With the gaming industry being as competitive and hungry for marketing as it is, it’s inevitable that we get tons of tie-ins, whether we like them or not. One of the most recent examples of this involves one of the most critically acclaimed franchises in years. Tying in to the cash cow that is now Dark Souls, Bandai Namco releases Slashy Souls for Android and iOS. Fans were definitely not pleased.
Simple isn’t always easy. Few games can have that saying applied to them as well as Slashy Souls. Like I said, the premise is simple. You just run over a 2D platform, killing enemies, avoiding traps, fighting bosses, and not dying. Once you’re dead, it’s game over.
Slash souls was made as a tie-in to Dark Souls, although it doesn’t fit in the game’s canon. The enemies are somewhat similar, as is the game’s theme, and the 16-bit graphics and old-timey music are reminiscent of Castlevania. I guess the most shameful thing about the game is that it keeps advertising Dark Souls III.
Created as combined effort from GameStop and Bandai Namco, the game is fairly simple in its concept. That doesn’t make is easy, and it certainly doesn’t make it good. Few mobile games have gotten such negative impressions, but since the series’ fans are mostly hardcore gamers, it’s quite understandable.
The main issue with Slashy Souls is that it’s mediocre. It’s definitely not Game of the Year material, but honestly, it’s not all that bad. Don’t get me wrong, I’m not praising the game or anything, but since a team spent time on making it and delivered it for free, it does deserve an honest impression.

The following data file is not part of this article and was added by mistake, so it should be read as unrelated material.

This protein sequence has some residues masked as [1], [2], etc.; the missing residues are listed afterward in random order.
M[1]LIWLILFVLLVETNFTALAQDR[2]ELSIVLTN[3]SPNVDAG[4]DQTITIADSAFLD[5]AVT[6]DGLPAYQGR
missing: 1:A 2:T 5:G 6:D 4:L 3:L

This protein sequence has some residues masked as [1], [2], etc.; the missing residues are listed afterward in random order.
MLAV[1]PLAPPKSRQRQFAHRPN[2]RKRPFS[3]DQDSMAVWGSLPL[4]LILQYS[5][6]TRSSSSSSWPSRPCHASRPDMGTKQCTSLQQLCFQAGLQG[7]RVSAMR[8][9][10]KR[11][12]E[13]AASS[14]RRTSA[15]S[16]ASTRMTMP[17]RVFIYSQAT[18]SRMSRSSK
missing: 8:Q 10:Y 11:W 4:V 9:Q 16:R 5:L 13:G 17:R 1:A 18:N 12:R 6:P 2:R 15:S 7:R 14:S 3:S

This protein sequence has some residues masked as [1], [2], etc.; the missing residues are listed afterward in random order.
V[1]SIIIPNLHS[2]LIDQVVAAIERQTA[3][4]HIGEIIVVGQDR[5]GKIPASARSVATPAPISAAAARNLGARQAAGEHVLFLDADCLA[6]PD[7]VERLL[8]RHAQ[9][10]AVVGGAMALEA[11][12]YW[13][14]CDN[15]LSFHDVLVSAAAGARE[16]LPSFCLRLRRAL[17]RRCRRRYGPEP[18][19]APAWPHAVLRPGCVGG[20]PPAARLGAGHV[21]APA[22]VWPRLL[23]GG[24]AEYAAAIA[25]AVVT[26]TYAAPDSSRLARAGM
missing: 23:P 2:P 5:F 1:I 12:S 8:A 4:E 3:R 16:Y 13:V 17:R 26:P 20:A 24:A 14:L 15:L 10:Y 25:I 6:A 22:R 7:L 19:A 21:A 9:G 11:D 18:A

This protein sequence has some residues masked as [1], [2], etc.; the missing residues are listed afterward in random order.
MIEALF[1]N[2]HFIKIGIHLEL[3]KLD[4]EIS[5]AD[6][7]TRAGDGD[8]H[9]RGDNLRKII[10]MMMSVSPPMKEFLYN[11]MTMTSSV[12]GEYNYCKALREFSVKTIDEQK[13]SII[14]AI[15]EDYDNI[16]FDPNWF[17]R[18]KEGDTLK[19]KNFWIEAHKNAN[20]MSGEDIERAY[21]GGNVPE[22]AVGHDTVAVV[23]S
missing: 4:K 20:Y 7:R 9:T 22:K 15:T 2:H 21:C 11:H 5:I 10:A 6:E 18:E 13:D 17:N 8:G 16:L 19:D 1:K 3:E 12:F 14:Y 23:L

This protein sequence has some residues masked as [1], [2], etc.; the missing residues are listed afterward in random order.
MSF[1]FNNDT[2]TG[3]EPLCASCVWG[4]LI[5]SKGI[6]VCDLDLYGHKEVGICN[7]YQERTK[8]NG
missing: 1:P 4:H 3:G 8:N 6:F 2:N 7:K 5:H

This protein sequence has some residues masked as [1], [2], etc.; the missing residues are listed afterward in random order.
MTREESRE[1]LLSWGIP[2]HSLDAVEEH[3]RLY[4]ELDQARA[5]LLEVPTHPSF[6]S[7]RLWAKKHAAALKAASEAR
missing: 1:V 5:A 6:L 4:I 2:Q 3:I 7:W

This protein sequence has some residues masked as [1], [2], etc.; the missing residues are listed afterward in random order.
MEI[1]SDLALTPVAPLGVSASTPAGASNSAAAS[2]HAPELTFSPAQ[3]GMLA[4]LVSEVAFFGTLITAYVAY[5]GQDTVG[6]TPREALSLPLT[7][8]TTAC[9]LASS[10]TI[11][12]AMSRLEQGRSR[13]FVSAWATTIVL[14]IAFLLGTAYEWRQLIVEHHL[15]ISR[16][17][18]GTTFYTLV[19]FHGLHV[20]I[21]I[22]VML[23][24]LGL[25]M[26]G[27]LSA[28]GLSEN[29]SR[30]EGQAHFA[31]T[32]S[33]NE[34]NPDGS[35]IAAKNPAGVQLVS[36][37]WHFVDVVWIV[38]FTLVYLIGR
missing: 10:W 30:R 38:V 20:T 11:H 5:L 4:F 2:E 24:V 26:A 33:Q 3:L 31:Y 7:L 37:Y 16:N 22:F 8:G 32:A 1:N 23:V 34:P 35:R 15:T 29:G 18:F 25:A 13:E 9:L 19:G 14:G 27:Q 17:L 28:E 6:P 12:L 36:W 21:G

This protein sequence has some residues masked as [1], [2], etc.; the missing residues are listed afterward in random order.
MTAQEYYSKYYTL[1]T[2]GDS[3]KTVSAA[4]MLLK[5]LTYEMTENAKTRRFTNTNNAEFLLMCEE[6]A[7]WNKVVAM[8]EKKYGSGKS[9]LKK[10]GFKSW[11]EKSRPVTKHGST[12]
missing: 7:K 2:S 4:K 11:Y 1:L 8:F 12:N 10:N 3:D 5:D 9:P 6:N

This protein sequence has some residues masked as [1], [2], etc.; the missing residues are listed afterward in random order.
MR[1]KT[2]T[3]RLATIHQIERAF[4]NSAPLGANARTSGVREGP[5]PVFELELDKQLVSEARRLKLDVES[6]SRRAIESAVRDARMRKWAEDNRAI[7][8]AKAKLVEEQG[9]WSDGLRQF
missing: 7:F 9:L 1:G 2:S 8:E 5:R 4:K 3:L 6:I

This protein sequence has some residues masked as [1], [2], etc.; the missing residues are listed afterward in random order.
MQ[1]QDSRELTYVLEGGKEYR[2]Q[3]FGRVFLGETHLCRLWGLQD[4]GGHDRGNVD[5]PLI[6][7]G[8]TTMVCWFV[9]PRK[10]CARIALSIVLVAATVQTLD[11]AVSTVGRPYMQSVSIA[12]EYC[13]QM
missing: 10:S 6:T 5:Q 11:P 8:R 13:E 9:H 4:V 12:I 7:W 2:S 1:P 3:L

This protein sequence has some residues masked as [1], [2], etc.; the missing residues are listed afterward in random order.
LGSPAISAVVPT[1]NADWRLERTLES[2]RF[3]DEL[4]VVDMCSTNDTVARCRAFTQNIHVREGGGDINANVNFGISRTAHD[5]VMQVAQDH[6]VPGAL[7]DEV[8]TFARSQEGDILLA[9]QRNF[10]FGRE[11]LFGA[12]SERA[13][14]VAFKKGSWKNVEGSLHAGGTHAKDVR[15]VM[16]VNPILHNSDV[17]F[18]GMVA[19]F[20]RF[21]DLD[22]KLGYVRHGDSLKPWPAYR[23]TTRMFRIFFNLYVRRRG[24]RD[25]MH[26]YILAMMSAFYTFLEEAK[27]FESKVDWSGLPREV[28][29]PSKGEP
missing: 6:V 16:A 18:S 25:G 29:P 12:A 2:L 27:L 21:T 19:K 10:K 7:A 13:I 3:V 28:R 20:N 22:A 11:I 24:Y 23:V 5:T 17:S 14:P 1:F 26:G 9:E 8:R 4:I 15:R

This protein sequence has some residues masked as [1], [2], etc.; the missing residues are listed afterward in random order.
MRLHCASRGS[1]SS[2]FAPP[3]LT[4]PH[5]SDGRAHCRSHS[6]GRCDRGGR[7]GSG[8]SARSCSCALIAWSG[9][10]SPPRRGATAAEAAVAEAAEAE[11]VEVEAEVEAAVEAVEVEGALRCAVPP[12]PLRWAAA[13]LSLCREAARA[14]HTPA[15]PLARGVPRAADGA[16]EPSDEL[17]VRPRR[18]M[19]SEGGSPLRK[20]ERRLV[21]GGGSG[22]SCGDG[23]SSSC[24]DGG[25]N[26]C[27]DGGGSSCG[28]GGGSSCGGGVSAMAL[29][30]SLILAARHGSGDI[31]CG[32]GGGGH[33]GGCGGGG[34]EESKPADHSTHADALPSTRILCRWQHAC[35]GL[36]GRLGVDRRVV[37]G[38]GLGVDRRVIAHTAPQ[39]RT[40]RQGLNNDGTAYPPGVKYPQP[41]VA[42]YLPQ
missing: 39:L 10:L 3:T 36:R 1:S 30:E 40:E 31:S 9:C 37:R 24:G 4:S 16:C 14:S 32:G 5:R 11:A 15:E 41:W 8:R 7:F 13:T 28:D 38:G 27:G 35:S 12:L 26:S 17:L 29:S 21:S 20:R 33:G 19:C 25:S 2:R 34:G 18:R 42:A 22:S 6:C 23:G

As someone who played and loved to hate Dark Souls for the challenge it offered, I get it. Slashy Souls doesn’t do it justice. It’s a cheap, pointless, two-dimensional waste of time, meant only as a way to remind people to preorder Dark Souls III. But that doesn’t take away from the fact that at times it’s a FUN waste of time.
This is an issue that’s been popping up more and more lately, as more and more games are coming out, each better or just more complex than the others. Does making a game free excuse it for being poorly optimized, full of glitches, and overall bad?
The answer is obviously ‘No’, but it does excuse some elements. Making a game free means that the people working for weeks or months on it barely get paid to do their jobs. But that doesn’t excuse incompetence or lack of skill. There’s a lot more to talk about this, and this article is pretty much done.
I guess it’s going to have to be a topic for another time.
Image source: YouTube